The UN Commission on International Trade Law (“UNCITRAL”) held its 47th session in New York on 7-18 July 2014 and the Author had the privilege of attending the conference at invitation of Mr. Yu Jianlong, President of the Asia Pacific Regional Arbitration Group (“APRAG”). During the conference, the U.S. Government submitted a proposal suggesting Working Group II (Arbitration and Conciliation) of UNCITRAL (“Working Group II”) to develop a multilateral convention with respect of the enforceability of international commercial settlement agreements reached through conciliation (“Enforceability Convention”) for the purpose of encouraging the use of conciliation in resolving international commercial disputes.  Read more
  • Impact of Article 43 of the Commercial Bank Law on PPP Projects

    With the widespread use of the PPP model in China, financing channels for PPP projects have also increasingly diversified.  Bank, trust, fund and insurance channels of capital have all rushed onto the stage of project financing. Subject to Article 43 of the Commercial Bank Law, banks, as the traditional big brother of financing, have always played the role of lender.  In practice, the opinions as to whether they can participate in the bidding on, and contributing capital to, PPP projects as private investors have been mixed.

    The current PPP tide in China driven by the Ministry of Finance and the National Development and Reform Commission witnesses the transformation and upgrading of large state-owned enterprises.  These enterprises that have traditionally only been familiar with bid invitation, bid submission, and construction, have started to have an impact on numerous new areas such as project proposal and planning, company establishment and acquisition, fund establishment and operation, etc.  Certain state-owned enterprises that got their starts fairly early have cultivated teams with extensive experience in investing, and certain enterprises that are just starting up are selecting young talent from various entities in all out effort to catch up.  Private enterprises also participate enthusiastically.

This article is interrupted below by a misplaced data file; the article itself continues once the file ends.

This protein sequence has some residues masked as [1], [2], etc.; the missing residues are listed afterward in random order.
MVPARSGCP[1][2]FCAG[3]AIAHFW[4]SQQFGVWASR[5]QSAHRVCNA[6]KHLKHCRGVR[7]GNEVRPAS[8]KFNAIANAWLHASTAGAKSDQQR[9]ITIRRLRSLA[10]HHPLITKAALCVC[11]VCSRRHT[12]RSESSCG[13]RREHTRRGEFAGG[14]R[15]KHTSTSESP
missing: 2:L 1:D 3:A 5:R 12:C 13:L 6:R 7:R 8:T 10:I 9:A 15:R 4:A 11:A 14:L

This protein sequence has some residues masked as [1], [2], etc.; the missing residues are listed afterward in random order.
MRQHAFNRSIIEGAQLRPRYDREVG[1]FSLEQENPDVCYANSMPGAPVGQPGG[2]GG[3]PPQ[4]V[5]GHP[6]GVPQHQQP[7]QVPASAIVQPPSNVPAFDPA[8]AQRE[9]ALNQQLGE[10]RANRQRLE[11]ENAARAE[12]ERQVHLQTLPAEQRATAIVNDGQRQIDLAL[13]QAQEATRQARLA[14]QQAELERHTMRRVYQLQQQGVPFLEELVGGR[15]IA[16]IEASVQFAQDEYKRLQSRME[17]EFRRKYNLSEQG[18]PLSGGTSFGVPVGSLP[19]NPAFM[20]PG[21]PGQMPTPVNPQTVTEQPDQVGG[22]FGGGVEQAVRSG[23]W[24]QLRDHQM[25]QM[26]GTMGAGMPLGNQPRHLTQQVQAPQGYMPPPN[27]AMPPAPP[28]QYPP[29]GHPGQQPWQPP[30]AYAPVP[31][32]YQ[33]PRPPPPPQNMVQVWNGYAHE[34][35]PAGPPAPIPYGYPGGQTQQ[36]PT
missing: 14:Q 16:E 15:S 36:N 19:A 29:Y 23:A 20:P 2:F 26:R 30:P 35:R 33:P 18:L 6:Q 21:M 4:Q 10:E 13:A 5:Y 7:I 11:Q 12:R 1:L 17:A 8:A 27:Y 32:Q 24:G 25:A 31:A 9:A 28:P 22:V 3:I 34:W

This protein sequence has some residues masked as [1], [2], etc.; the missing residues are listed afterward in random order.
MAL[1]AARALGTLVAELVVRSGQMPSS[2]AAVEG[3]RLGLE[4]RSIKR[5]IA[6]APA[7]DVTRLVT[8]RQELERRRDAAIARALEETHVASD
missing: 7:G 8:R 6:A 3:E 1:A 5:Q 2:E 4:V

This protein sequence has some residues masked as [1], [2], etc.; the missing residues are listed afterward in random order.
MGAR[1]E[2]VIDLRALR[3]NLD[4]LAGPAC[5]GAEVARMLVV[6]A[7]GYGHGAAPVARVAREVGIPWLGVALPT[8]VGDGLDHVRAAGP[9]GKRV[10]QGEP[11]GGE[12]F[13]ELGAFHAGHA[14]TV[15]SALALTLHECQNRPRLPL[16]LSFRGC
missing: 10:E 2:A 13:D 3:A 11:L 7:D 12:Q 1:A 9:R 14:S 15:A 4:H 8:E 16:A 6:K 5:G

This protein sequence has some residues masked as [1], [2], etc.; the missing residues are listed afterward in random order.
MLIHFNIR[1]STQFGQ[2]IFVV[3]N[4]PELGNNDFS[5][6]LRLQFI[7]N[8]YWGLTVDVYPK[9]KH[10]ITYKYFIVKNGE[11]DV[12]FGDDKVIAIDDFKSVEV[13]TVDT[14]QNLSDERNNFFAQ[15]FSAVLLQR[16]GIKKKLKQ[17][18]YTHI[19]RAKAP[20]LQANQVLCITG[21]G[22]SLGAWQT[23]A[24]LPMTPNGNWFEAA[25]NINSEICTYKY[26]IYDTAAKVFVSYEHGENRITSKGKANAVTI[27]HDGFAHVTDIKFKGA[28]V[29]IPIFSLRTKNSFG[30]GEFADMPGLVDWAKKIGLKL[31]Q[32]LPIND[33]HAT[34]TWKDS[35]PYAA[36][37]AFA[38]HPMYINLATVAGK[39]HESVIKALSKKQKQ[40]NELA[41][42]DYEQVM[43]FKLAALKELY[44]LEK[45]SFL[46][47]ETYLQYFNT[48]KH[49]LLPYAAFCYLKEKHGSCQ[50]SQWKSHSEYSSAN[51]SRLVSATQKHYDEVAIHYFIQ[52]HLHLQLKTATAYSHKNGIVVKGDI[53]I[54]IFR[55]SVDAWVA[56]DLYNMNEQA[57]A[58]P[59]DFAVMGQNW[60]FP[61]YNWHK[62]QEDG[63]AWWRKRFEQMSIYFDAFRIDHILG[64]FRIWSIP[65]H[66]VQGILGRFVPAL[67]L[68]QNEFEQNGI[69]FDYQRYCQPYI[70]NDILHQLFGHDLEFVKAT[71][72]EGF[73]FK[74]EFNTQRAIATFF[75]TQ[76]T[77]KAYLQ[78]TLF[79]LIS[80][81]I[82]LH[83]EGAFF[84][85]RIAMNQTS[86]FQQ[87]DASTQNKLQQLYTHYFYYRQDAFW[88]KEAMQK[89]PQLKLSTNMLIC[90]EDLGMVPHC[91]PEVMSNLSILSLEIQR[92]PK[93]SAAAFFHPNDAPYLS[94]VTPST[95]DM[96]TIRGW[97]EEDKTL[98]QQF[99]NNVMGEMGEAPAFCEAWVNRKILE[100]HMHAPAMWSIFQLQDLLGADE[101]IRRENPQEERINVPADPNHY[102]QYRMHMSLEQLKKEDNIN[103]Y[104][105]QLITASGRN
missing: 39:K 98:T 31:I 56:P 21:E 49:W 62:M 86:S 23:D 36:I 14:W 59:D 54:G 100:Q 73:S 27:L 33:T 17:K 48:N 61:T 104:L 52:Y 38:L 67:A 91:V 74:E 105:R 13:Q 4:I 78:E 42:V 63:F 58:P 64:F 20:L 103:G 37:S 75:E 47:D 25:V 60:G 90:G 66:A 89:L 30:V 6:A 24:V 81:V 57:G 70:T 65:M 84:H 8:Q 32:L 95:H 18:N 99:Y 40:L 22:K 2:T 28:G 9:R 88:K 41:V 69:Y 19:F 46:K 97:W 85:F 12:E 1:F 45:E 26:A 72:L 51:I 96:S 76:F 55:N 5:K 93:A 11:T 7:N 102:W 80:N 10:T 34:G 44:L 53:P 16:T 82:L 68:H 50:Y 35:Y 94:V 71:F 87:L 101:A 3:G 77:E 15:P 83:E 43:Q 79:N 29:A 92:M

• Transfer Pricing – New Risks in Declaring Price Impact of Special Relationship to China Customs

    China Customs recently requires that the importer or exporter of record declare the impact on the import or export price of its special relationship with the counterpart (“Price Impact”). Specifically the declaring party must state whether its special relationship, if any, would affect the transaction value or price as declared to the China Customs. Previously the special relationship was an item of declaration subsequent to a specific request from the Customs. However, the impact of the special relationship was not an item of declaration, and the declaration party even had a general defense right to disprove such Price Impact. The Price Impact, if any, has been a pre-condition for  the Customs not to accept the declared transfer price for the purpose of ascertaining dutiable price of a given import or export shipment, in which case, China Customs shall re-value the given shipment according to China customs valuation rules.
  • New China Customs Taxation Policy on Cross-Border B2C E-Commerce Imports

    The Ministry of Finance, General Administration of Customs and State Administration of Taxation of China jointly issued a circular (“Joint Circular ”) relating to the taxation policy on the cross-border e-commerce retailing imports, with effect as from April 8, 2016.
  • ICC and CIETAC Arbitration Practice Comparison - Case Study Note 1

    One of the most important negotiated points by parties in contract negotiations is the dispute resolution clause. If parties agree on arbitration, they often negotiate which arbitration institution or arbitration rules will apply in resolving potential disputes.
  • Interpretation of New Anti-monopoly Provisions in the Field of Intellectual Property Rights:

    Ren Qing and Wu Peng, Partners in Zhong Lun Law Firm

    By Steve Zhao
  • Zhong Lun Advises Chinese Consortium on $1.9 Billion Acquisition of OmniVision Technologies, Inc.

    On April 30, 2015, OmniVision Technologies, Inc. (OVTI, a Delaware company listed on NASDAQ) announced that it has entered into a definitive agreement to be acquired by a consortium composed of Hua Capital Management Co. Ltd. (“Hua Capital Management”), CITIC Capital Holdings Limited (“CITIC Capital”) and GoldStone Investment Co. Ltd. (“GoldStone Investment”) (collectively, the “Consortium”). Under the terms of the agreement, OmniVision stockholders will receive $29.75 per share in cash, or a total of approximately $1.9 billion. The agreement was unanimously approved by OmniVision’s Board of Directors.